The Obama and congressional Democrats chose, very unwisely, to negotiate with the hostage-takers, and have offered up to the Republicans deep spending cuts, including cuts in "entitlement" programs, but, because the Obama's plan also involved some increased revenue from Big Money, Republican House speaker John Boehner abandoned the negotiations (while, in the Bizarro world of the nut right, the far-right press has loudly, repeatedly, and falsely asserted the Obama has offered Republicans nothing). Democrats hold the White House and the majority in the senate, and the cuts offered by the Obama are absolutely anathema to the Democratic base, and to the overwhelming majority of the public, as well, yet they were still offered as part of a compromise. As Peter Hart put it over on the FAIR blog yesterday, "by any reasonable standard, the White House and the Democratic leadership have made an array of drastic compromises in order to win favor with Republicans." The only reason there isn't a deal is that Republicans have been unwilling to compromise on anything on their end. They control one part of one house of congress, but are demanding a capitulation by everyone else so complete that they've walked away from proposals so heavily stacked in their favor that even offering them could spell political doom for the Obama. Again, the Republicans are entirely responsible for the lack of a deal.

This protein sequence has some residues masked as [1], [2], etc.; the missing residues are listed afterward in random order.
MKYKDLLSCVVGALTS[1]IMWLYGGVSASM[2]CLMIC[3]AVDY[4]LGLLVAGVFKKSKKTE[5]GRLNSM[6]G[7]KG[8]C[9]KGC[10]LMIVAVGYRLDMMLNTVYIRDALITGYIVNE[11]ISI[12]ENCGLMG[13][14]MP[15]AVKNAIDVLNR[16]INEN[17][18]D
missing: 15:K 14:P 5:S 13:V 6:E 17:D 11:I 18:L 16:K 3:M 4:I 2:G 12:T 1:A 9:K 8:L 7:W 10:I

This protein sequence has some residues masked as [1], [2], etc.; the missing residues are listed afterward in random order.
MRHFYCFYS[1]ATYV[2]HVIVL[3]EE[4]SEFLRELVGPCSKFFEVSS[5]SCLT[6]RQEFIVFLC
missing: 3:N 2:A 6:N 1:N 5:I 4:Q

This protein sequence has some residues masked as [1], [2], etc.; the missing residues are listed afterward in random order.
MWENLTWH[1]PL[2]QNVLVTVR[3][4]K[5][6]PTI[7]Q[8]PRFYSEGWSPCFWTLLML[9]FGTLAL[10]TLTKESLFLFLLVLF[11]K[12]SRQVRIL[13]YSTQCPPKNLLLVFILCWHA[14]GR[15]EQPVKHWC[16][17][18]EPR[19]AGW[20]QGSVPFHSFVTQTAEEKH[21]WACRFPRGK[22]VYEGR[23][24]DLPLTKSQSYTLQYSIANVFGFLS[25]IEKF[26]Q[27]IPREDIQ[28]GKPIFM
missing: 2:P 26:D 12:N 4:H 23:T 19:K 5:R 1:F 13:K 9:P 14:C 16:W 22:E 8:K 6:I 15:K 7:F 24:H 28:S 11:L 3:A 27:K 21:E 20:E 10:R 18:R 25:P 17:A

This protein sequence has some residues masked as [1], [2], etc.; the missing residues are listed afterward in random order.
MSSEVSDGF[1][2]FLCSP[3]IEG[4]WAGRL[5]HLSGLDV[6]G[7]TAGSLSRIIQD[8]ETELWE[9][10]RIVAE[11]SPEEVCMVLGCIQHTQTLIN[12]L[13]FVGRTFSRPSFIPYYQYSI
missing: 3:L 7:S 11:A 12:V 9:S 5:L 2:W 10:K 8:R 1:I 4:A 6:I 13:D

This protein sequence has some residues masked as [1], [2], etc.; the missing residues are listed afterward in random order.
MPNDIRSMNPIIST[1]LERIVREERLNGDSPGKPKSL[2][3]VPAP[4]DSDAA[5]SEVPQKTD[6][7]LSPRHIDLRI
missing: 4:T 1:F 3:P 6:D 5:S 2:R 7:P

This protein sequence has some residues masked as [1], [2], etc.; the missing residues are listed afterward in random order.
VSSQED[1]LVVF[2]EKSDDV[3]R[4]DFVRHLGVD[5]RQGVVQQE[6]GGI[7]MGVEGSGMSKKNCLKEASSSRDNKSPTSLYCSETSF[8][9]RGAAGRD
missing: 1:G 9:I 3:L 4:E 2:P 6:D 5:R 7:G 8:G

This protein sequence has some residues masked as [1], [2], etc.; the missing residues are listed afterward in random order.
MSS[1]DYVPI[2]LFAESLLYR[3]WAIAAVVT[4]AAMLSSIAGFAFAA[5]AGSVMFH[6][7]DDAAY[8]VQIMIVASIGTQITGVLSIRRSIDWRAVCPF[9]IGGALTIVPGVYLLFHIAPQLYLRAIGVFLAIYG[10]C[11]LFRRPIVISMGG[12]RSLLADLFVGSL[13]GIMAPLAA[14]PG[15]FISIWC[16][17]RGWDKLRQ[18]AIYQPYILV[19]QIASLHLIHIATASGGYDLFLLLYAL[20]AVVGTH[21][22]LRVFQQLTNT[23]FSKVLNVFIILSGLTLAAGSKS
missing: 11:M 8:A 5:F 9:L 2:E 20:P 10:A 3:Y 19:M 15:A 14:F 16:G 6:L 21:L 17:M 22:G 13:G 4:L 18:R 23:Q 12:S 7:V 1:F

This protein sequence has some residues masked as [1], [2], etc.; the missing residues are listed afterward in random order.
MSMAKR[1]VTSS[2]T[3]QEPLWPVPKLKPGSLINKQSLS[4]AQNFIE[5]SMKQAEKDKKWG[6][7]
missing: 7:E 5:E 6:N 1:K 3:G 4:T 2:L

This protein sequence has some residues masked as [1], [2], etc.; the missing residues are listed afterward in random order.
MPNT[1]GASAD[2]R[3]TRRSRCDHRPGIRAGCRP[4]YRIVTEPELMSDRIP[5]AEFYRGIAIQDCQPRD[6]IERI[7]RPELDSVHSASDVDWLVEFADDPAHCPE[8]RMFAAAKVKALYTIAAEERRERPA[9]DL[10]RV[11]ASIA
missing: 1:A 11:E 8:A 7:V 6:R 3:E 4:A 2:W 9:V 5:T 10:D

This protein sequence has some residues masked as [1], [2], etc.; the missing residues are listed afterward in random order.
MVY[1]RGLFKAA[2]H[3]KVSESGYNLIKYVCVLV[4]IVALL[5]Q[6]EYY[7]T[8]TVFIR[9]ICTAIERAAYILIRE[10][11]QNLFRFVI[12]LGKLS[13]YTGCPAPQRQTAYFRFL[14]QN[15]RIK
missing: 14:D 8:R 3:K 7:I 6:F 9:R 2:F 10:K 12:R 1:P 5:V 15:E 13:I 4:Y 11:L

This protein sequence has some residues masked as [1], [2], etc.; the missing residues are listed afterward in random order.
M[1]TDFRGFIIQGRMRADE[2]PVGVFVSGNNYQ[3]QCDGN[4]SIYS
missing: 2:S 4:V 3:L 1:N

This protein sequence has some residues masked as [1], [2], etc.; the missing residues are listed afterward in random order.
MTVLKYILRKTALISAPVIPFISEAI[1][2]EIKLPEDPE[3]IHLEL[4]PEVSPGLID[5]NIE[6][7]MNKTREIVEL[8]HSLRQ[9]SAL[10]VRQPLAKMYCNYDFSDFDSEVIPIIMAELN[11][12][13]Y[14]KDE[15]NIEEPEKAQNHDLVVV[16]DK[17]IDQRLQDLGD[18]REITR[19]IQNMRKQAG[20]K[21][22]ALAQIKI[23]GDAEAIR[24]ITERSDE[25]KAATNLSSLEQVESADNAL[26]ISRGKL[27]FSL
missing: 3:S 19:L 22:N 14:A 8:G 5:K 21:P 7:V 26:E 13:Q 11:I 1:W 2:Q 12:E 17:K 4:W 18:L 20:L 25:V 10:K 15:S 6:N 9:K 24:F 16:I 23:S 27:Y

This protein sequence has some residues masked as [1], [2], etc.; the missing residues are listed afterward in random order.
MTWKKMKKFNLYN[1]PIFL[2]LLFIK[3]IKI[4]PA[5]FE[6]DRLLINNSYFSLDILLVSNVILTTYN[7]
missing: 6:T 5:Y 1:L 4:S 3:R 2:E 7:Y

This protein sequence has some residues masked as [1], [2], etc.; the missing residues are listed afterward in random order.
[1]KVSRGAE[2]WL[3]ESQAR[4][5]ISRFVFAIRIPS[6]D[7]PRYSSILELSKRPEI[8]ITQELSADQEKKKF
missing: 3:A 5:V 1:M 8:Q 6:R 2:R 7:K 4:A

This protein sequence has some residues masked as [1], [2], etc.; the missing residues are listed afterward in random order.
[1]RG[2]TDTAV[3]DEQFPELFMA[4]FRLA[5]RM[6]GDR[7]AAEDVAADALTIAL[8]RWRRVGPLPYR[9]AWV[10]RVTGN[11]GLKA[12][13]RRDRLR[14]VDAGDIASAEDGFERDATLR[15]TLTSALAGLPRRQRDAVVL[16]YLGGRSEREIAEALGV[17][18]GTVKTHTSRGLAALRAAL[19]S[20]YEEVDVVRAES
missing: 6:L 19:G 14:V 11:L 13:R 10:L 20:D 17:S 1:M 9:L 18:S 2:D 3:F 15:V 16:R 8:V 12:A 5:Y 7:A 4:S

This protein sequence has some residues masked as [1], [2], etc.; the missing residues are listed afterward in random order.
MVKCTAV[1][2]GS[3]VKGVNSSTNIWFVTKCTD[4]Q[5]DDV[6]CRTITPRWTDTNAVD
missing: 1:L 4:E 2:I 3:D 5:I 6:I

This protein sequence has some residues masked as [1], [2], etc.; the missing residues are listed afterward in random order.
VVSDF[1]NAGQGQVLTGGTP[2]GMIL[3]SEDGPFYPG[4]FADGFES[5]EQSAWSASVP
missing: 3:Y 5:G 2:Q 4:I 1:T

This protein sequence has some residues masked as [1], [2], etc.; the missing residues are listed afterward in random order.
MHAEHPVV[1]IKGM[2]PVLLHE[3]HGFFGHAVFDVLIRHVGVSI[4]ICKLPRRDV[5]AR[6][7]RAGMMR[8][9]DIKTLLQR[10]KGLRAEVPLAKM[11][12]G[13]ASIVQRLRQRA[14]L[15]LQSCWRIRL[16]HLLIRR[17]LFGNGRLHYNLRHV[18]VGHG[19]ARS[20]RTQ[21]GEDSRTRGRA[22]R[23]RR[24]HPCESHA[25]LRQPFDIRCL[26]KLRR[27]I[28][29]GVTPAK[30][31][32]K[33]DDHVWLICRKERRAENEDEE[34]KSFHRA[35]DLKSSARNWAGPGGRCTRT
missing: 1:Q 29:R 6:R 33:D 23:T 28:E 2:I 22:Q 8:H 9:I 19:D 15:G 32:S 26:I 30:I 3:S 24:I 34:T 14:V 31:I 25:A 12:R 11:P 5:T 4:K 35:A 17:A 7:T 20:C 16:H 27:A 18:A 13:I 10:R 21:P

So when the MRC comes along and does their little "study," and pretends as if a "balanced" report on the matter must equally blame both sides, they're shoveling the same rancid fecal matter they always have.